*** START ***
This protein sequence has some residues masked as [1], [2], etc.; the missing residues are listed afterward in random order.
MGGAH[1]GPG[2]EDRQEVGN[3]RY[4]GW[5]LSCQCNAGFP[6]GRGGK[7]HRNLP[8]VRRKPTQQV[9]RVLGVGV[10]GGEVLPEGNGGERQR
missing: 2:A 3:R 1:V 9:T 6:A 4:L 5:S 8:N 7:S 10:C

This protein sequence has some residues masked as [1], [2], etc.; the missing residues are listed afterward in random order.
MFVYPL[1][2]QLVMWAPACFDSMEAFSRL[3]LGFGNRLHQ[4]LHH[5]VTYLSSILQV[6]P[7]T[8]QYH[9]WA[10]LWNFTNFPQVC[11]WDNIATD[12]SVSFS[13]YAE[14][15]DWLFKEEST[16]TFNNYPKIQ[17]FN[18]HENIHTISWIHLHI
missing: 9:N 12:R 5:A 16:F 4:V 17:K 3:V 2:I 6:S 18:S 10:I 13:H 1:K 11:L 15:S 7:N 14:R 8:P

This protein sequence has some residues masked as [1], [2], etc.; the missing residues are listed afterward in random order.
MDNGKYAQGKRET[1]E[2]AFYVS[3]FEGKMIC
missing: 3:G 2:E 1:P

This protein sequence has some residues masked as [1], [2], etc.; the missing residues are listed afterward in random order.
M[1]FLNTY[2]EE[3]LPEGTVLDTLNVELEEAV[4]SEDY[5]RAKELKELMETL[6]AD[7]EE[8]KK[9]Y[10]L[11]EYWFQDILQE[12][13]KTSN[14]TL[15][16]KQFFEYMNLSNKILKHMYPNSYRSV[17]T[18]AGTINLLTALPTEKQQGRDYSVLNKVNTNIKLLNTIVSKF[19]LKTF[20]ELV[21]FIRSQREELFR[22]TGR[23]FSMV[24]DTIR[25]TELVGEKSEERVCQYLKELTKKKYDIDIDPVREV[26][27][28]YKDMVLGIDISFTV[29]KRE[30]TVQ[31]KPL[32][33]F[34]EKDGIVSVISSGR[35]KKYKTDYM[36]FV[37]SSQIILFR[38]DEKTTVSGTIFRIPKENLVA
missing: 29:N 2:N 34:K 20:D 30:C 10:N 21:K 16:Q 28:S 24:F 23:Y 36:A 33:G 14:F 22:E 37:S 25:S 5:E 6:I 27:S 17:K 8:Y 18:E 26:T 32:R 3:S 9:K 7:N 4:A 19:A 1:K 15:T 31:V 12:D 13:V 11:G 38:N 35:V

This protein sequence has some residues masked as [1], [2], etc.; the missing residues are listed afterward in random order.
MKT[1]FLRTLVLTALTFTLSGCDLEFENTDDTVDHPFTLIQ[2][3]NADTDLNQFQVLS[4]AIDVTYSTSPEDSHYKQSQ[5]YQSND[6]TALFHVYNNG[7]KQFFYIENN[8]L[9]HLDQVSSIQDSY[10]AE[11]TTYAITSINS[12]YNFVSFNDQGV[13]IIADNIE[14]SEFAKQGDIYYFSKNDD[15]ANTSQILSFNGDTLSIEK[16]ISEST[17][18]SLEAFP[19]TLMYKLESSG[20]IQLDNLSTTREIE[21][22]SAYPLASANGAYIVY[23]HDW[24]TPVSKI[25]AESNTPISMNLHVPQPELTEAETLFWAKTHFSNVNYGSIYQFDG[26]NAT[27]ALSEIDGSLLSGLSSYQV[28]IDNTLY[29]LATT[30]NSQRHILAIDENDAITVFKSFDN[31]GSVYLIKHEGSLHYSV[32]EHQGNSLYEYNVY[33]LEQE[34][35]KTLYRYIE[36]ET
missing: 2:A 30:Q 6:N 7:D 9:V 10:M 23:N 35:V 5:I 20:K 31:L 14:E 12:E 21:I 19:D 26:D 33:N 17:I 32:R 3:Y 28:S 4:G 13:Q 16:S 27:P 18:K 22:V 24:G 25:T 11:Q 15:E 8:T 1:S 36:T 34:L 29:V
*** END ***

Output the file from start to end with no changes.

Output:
This protein sequence has some residues masked as [1], [2], etc.; the missing residues are listed afterward in random order.
MGGAH[1]GPG[2]EDRQEVGN[3]RY[4]GW[5]LSCQCNAGFP[6]GRGGK[7]HRNLP[8]VRRKPTQQV[9]RVLGVGV[10]GGEVLPEGNGGERQR
missing: 2:A 3:R 1:V 9:T 6:A 4:L 5:S 8:N 7:S 10:C

This protein sequence has some residues masked as [1], [2], etc.; the missing residues are listed afterward in random order.
MFVYPL[1][2]QLVMWAPACFDSMEAFSRL[3]LGFGNRLHQ[4]LHH[5]VTYLSSILQV[6]P[7]T[8]QYH[9]WA[10]LWNFTNFPQVC[11]WDNIATD[12]SVSFS[13]YAE[14][15]DWLFKEEST[16]TFNNYPKIQ[17]FN[18]HENIHTISWIHLHI
missing: 9:N 12:R 5:A 16:F 4:V 17:K 3:V 2:I 6:S 18:S 10:I 13:H 1:K 11:L 15:S 7:N 14:R 8:P

This protein sequence has some residues masked as [1], [2], etc.; the missing residues are listed afterward in random order.
MDNGKYAQGKRET[1]E[2]AFYVS[3]FEGKMIC
missing: 3:G 2:E 1:P

This protein sequence has some residues masked as [1], [2], etc.; the missing residues are listed afterward in random order.
M[1]FLNTY[2]EE[3]LPEGTVLDTLNVELEEAV[4]SEDY[5]RAKELKELMETL[6]AD[7]EE[8]KK[9]Y[10]L[11]EYWFQDILQE[12][13]KTSN[14]TL[15][16]KQFFEYMNLSNKILKHMYPNSYRSV[17]T[18]AGTINLLTALPTEKQQGRDYSVLNKVNTNIKLLNTIVSKF[19]LKTF[20]ELV[21]FIRSQREELFR[22]TGR[23]FSMV[24]DTIR[25]TELVGEKSEERVCQYLKELTKKKYDIDIDPVREV[26][27][28]YKDMVLGIDISFTV[29]KRE[30]TVQ[31]KPL[32][33]F[34]EKDGIVSVISSGR[35]KKYKTDYM[36]FV[37]SSQIILFR[38]DEKTTVSGTIFRIPKENLVA
missing: 29:N 2:N 34:K 20:D 30:C 10:N 21:K 16:Q 28:S 24:F 23:Y 36:A 33:G 14:F 22:E 37:S 25:S 5:E 6:I 27:S 17:K 8:Y 18:E 26:T 32:R 3:S 9:K 7:N 4:A 19:A 1:K 15:T 31:V 12:D 13:V 11:G 38:N 35:V

This protein sequence has some residues masked as [1], [2], etc.; the missing residues are listed afterward in random order.
MKT[1]FLRTLVLTALTFTLSGCDLEFENTDDTVDHPFTLIQ[2][3]NADTDLNQFQVLS[4]AIDVTYSTSPEDSHYKQSQ[5]YQSND[6]TALFHVYNNG[7]KQFFYIENN[8]L[9]HLDQVSSIQDSY[10]AE[11]TTYAITSINS[12]YNFVSFNDQGV[13]IIADNIE[14]SEFAKQGDIYYFSKNDD[15]ANTSQILSFNGDTLSIEK[16]ISEST[17][18]SLEAFP[19]TLMYKLESSG[20]IQLDNLSTTREIE[21][22]SAYPLASANGAYIVY[23]HDW[24]TPVSKI[25]AESNTPISMNLHVPQPELTEAETLFWAKTHFSNVNYGSIYQFDG[26]NAT[27]ALSEIDGSLLSGLSSYQV[28]IDNTLY[29]LATT[30]NSQRHILAIDENDAITVFKSFDN[31]GSVYLIKHEGSLHYSV[32]EHQGNSLYEYNVY[33]LEQE[34][35]KTLYRYIE[36]ET
missing: 2:A 30:Q 6:N 7:D 9:V 10:M 23:N 35:V 5:I 20:K 31:L 14:E 12:E 21:I 19:D 26:D 33:N 17:I 32:R 3:Y 28:S 4:G 13:Q 16:S 27:P 18:K 22:V 24:G 25:T 11:Q 15:E 8:T 1:S 36:T 34:L 29:V